Municipal Elections 2014 1st Round: Heavy Socialist Defeat Leads to Strong FN Results

The Parti Socialiste (PS) in government experienced a harsh night Sunday as the results of the first round of the municipal elections were revealed. As expected, the PS stands behind the right-wing Union pour un mouvement populaire (UMP) in the polls and the Front national (FN) has gotten one of its best results ever. But the results were even stronger than the trends had lead to expect.

Political disappointment leads to abstention and extreme voting

While France has not yet recovered from the economic crisis of 2008, and François Hollande has failed to come through on his promise of inversing unemployment trends by the end of 2013, the French people sent him a clear message: his probation period is over. Disappointed by Sarkozy’s policies and now by Hollande’s, many probably felt uncertain without traditional options.

This can explain a rising abstention (38.5 %), stronger than the previous municipal elections of 2001. Even if the municipal elections are often considered by the French to be one of the most important, this tendency is fading. Generally, abstention is weaker in the second round, because of the greater stakes, so we can hope for a slight amelioration next Sunday.

Another refuge for the discontent of Sarkozy and Hollande policies is the Front National. The FN, which had only had mayors from 1995 to 2001 in four cities in the southeast, has managed to gather its best results ever in a municipal election. They have conquered the northern city of Hénin-Beaumont where Marine Le Pen almost won a representative seat in 2012. And they qualified for the second round in many southern and eastern cities: Perpignan, Fréjus, Avignon, Forbach… In many of those, the FN will run as the favorite and is likely to win some more cities next Sunday.

This success of the FN in middle-sized cities in regions of heavy unemployment (north and east) or strong immigration (south-east) was expected. It translates the growing misapprehension of national policies that are perceived to favor big cities and the elites, sacrificing the poor, the suburban and the rural electorate.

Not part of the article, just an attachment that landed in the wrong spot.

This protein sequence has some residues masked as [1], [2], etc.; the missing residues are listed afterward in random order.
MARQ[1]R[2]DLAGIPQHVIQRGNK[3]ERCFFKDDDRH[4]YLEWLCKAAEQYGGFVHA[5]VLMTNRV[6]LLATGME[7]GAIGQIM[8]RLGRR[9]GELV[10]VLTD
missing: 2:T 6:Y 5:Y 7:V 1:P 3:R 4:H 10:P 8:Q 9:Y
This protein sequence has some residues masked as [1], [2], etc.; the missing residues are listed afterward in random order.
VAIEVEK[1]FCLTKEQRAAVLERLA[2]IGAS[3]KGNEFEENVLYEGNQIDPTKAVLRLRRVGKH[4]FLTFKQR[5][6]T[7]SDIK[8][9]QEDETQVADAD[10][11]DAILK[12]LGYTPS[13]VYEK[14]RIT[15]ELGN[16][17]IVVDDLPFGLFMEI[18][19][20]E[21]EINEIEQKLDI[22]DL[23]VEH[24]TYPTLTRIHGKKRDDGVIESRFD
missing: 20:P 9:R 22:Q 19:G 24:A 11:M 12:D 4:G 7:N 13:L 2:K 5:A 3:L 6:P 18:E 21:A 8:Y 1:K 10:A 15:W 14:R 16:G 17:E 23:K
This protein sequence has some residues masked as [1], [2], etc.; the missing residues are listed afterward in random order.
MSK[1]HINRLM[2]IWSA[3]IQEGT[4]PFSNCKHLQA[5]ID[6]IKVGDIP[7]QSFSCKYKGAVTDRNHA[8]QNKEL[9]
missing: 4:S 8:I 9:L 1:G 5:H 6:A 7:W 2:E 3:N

Tense second round perspectives for the PS

Sunday night’s surprise was the bad results for the PS in major cities. The educated elites living in those cities traditionally favor the left-wing party. Even though results are not dramatic, the PS is paying for the divisions of the left: Europe écologie – Les verts (EELV, or the Greens) has presented separate candidates in most cities and the Front de gauche (FDG) has leaded a harsh campaign against its former ally.

But this does not explain the mediocre results in many cities: incumbents Roland Ries in Strasbourg and Pierre Cohen in Toulouse face great risks of losing their re-elections. The PS’s chances of dissimulating disappointing numbers with a few big conquests (Marseille, Nancy) seems to have almost vanished tonight.

All is not lost for the PS, which has still strong chances to conserve both Paris and Lyon, despite average results in the former. They will engage in negotiations to rally the Greens and the FDG electors to their cause. Also, they can play on fears of the initial poor results to mobilize their electors for the second round.

One week until the second round

The second round is next Sunday, March 30. Until then, several rules apply. All lists of councillors that have failed to gather 10% of the votes in the first round are eliminated. For the remaining candidates, another election begins. They had until Tuesday to present their lists for the second round. These can be the same as in the first round, but they can also be mergers with any list that has gathered more than 5% of the vote in the first round. Therefore, you can expect the early part of the week to be intense negotiations, followed by intense campaigning.

Several configurations are possible. The most classical is a duel between the PS and the UMP. In this case, both lists attempt to gather the most solid alliance of their camp. This year, because of the strong FN results, many cities will see what is called a triangular between the PS, the UMP and the FN. This configuration favors the PS, as the FN splits the right-wing vote. But in cities with high risk of a success for the FN, the PS has announced that they will gather behind the UMP in the case of the UMP being ahead of the PS in the first round. The opposite does not apply as the UMP refuses to ally with the PS in any case.

In the second round, the leading list wins 50% of the seats in the municipal council and other lists share the remaining seats proportionally to their results. Then, once all results are confirmed, the municipal councils will gather to elect the mayor, almost always the leader of the winning list.

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